A legislated minimum wage will not work either, said NTUC's Mr Lim, because unions and companies can hit a gridlock over what that wage should be.
But Mr Lien feels the idea of a minimum wage should not be dismissed: 'It can be voluntary, and it can start in some sectors.'
Some industry players think that best-sourcing efforts in the cleaning sector - where service buyers consider factors other than cost - may result in something like a voluntary minimum wage.
In March, the Government announced that it would require its agencies to lead by example, by hiring only accredited cleaning companies. The accreditation scheme is under review, and may eventually include guidelines on paying cleaners 'appropriate wages'. But some cleaning company bosses are wary of such a change. One says it would be 'like having a minimum wage' and affect the whole sector.
Insight understands that the review committee, led by the Manpower Ministry and National Environment Agency, is looking at setting cleaners' pay at between $900 and $1,200, for companies that seek accreditation. The scheme is thus one way in which employers might be persuaded to pay workers more, in order to be accredited and land government contracts.
Currently, cleaning companies engaged by the Government employ 6,000 cleaners, about one-tenth of the 69,000 cleaners in Singapore.
But Prof Hui argues that persuasion alone may not work, because companies will not take their eyes off the bottom line.
NTUC's best-sourcing drive, for example, which has been around since 2006, 'is dependent on the goodwill of the service buyers and cannot be expected to have universal or widespread adoption', Prof Hui notes.
Indeed, owners of cleaning and security companies have long argued that cost-competitiveness is key as jobs often go to the firms that submit the lowest bids in tender exercises.
Mr Woon Chiap Chan, country managing director of ISS Facility Services, says he is willing to raise the pay of the 6,000 cleaners in his company. 'But the question is whether buyers are also willing to pay more, or go back to picking the cheapest bidder.'
This year's NWC guidelines are another means of persuasion. For the first time in some three decades, the council specified a sum by which wages at the bottom should go up. It suggested a wage increase of at least $50 a month for workers earning less than $1,000.
NUS economist Shandre Thangavelu sees this as a step in the right direction, as the workers who benefit have weak bargaining power and low skills. The NWC thus plays a very important role to 'provide more bargaining strength' for them, he says.
Yet these guidelines, though often followed in practice, are also strictly voluntary.
Profits and productivity
TO INCENTIVISE companies to do the right thing, the Government is pouring millions into the Inclusive Growth Programme (IGP).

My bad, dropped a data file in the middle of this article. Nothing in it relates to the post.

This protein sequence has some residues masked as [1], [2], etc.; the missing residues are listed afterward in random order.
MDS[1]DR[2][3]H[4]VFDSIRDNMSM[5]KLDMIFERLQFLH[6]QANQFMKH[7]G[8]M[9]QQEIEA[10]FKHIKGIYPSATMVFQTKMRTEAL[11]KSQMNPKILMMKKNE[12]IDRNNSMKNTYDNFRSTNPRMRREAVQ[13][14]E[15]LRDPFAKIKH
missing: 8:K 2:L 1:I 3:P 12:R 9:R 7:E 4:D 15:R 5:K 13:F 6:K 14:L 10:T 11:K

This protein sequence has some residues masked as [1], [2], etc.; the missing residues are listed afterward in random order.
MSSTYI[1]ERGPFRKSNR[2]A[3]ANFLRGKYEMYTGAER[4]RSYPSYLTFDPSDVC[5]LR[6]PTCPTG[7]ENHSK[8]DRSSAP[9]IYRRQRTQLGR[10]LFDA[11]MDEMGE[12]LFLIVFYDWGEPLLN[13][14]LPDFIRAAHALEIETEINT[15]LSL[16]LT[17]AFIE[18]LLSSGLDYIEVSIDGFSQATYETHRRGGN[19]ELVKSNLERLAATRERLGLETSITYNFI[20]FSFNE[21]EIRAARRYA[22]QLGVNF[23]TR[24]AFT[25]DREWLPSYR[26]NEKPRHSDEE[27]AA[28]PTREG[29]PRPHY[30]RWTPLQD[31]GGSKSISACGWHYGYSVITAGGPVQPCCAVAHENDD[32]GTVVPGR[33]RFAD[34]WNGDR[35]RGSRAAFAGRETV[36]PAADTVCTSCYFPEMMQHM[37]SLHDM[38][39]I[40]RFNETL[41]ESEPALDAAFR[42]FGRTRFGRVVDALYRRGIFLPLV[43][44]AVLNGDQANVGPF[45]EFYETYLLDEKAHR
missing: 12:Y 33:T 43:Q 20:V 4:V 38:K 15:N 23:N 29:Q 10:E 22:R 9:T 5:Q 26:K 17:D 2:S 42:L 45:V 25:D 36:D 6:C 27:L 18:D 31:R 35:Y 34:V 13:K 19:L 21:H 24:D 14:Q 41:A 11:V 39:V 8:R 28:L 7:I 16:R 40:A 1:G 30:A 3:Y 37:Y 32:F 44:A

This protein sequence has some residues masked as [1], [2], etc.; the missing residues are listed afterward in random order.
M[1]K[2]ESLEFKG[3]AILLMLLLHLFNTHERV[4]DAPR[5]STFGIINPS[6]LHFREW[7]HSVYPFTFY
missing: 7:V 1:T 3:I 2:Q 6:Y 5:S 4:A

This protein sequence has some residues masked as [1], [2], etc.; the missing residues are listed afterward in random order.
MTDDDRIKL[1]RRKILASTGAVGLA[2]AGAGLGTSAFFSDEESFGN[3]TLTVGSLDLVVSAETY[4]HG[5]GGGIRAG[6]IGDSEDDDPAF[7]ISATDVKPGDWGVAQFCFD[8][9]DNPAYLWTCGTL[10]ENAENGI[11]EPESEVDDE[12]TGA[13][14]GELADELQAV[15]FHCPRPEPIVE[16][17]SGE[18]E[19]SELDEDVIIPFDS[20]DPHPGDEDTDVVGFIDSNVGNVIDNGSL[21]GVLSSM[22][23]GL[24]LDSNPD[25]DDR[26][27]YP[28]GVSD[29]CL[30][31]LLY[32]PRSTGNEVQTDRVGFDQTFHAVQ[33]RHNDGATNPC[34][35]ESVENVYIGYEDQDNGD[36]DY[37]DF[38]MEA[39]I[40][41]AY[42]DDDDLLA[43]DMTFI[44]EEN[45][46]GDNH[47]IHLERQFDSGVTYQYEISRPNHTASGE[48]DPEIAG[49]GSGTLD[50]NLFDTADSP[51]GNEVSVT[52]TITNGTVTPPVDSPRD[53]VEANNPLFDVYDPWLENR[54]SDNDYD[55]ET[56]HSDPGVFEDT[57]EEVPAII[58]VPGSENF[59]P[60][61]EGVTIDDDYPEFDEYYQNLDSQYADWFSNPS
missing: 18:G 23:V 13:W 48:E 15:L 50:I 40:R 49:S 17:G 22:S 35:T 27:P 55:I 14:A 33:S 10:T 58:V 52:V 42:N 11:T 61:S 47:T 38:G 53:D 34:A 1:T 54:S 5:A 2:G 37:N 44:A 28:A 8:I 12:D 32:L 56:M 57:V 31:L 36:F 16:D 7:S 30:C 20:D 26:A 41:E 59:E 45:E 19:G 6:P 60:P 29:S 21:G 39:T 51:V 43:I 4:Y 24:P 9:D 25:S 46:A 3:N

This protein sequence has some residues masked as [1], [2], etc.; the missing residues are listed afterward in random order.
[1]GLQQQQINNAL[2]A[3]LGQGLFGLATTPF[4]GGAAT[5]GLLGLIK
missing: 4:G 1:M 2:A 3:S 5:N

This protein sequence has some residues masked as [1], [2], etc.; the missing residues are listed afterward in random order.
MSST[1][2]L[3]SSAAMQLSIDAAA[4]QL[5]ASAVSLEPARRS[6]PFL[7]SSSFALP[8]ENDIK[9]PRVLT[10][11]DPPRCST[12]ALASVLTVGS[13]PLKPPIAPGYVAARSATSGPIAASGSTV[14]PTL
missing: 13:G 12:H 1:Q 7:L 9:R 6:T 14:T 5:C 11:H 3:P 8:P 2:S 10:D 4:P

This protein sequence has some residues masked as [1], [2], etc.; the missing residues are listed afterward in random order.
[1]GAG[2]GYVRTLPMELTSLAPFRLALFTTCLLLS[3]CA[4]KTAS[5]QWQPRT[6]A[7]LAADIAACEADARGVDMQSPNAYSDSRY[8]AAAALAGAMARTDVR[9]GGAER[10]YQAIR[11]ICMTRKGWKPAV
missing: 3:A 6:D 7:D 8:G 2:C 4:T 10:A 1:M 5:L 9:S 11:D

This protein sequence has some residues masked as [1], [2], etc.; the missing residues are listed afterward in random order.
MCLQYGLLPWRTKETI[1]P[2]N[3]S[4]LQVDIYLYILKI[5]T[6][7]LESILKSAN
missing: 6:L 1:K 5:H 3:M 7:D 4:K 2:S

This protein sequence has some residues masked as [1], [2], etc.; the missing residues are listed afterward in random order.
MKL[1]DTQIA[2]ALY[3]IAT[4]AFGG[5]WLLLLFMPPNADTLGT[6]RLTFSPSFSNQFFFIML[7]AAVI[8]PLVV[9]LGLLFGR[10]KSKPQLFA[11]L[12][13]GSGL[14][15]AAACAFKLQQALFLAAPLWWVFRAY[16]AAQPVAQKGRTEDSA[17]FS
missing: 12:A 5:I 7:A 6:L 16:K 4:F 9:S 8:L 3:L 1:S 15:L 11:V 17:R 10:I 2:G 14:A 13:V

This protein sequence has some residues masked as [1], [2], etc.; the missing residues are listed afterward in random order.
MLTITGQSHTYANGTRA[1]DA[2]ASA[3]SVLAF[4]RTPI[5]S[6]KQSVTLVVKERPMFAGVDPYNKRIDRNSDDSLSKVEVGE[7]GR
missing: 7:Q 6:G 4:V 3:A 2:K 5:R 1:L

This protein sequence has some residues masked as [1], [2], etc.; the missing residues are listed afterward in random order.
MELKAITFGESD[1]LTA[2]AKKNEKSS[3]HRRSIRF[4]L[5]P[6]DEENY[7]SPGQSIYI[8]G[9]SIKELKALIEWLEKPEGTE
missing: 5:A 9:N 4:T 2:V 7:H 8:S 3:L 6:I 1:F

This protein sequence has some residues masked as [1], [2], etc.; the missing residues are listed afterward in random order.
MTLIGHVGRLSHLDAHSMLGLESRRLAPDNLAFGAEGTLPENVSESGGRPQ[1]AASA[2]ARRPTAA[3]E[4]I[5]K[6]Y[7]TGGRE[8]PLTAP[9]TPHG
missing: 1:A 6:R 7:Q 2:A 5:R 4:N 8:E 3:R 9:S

The labour movement plans to tie IGP funds to its progressive wage plan. This will involve subsidising employers' operating costs on machinery and other purchases that raise productivity.
Linked to this is a plan to systematically upgrade the skills of cleaners and others on low wages, so their pay can be scaled up. The ideal outcome is that firms reap savings when they spend to raise productivity, and this sweetens the bitter pill of higher wage costs.
Labour chief Lim Swee Say tells Insight he believes that the Best Sourcing Initiative and IGP will eventually make an impact.
He says: 'With a tight labour market, cleaners can become more mobile too as we spread the progressive wage model. As time goes by, contractors who do not upgrade the skills, wages and working conditions of their cleaners will risk losing them to those who do.
'Hence, our aim is to make progressive wage a new mindset for the tripartite partners and, most importantly, the service buyers so that there are incentives for those who embrace the progressive wage model and also disincentives for those who do not.'
But views are mixed on how far productivity can rise. While Professor Kapur sees 'significant scope' for raising productivity through better equipment in cleaning and improved skills for security guards, Dr Chor has reservations.
'There are aspects of the cleaning job that will inevitably remain labour- and time-intensive,' he says. 'Technology is not quite at the point yet where a machine can consistently do a better job than a human being in mopping a floor or wiping a window.'
To such doubts, NTUC's Mr Lim says: 'The bottleneck today is not that the cleaning job has run out of room for further improvements but rather, there is a big lag in the way our cleaning sector makes use of the technology and innovation available out there in the world.'
Still, if higher wages are not compensated for by higher productivity, firms could do two things. One is to swallow the costs.
In Parliament in March, Senior Parliamentary Secretary for Education and Manpower Hawazi Daipi noted that security and cleaning make up less than 7 per cent of the operating costs of offices and shopping malls.
'We must be prepared to take some cost increase in our stride, if we want to help our low-wage workers earn more,' he said.
The other is to pass them on. Singaporeans should be prepared to pay more for the services of workers such as cleaners, plumbers, just like in other developed countries, says Prof Kapur.
The alternative, he says, is for the Government to top up wages instead. It already does so via the Workfare Income Supplement, which tops up the wages of low-wage Singaporeans aged 35 and above.
But Prof Kapur feels that the payout - a maximum of $2,800 a year - could be higher.
Sooner or later, the Government will have to spend money on this group anyway, says Dr Chor.
'Ultimately, the economic burden will fall back on the Government if we have a sizeable portion of our population that isn't able to accumulate sufficient savings to see them through their retirement years.'
And how will the Government fund support for these aged poor?
One route, notes Dr Chor, is higher taxes - which may fall on the private sector. If companies do not pay now, they may well have to do so later.
That those at the receiving end of these low wages lack bargaining power is no reason to tarry in setting things right.
On the contrary, that is all the more reason for a society that prides itself on being inclusive to make fair, living wages for them a priority.